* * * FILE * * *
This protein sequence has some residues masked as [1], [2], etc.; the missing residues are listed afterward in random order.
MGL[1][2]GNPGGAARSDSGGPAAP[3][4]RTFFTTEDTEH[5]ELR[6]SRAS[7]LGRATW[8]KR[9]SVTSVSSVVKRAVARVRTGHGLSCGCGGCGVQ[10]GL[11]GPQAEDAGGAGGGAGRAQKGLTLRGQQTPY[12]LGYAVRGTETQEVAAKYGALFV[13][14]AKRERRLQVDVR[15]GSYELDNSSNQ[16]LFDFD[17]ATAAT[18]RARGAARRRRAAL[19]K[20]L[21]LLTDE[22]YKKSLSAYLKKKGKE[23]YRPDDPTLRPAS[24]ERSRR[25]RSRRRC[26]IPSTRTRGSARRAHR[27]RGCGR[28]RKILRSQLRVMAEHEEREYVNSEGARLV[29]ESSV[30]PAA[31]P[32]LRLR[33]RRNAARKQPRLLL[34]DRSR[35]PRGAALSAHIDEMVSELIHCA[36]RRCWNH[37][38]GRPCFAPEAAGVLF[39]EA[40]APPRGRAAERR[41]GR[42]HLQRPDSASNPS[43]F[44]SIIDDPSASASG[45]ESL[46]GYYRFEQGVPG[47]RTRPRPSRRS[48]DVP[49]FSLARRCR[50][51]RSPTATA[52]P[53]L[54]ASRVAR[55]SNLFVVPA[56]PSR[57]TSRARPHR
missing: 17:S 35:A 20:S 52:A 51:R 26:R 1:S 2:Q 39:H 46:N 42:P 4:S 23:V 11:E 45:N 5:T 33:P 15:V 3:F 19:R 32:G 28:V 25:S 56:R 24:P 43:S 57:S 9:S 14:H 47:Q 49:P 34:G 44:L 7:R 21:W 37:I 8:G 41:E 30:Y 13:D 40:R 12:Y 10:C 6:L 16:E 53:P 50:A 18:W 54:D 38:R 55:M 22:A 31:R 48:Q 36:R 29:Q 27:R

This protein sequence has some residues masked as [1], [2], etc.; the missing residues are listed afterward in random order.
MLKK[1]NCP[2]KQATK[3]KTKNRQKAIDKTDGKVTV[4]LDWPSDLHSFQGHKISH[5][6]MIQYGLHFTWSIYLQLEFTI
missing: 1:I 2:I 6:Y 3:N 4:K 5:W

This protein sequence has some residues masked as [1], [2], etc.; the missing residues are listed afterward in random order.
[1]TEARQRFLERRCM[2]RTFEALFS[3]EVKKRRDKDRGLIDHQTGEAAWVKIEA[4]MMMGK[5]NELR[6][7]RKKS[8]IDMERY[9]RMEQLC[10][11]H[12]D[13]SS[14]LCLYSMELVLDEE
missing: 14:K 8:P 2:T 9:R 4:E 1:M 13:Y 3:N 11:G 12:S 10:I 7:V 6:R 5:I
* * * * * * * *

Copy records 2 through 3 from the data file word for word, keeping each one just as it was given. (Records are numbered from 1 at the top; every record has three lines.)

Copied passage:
This protein sequence has some residues masked as [1], [2], etc.; the missing residues are listed afterward in random order.
MLKK[1]NCP[2]KQATK[3]KTKNRQKAIDKTDGKVTV[4]LDWPSDLHSFQGHKISH[5][6]MIQYGLHFTWSIYLQLEFTI
missing: 1:I 2:I 6:Y 3:N 4:K 5:W

This protein sequence has some residues masked as [1], [2], etc.; the missing residues are listed afterward in random order.
[1]TEARQRFLERRCM[2]RTFEALFS[3]EVKKRRDKDRGLIDHQTGEAAWVKIEA[4]MMMGK[5]NELR[6][7]RKKS[8]IDMERY[9]RMEQLC[10][11]H[12]D[13]SS[14]LCLYSMELVLDEE
missing: 14:K 8:P 2:T 9:R 4:E 1:M 13:Y 3:N 11:G 12:S 10:I 7:V 6:R 5:I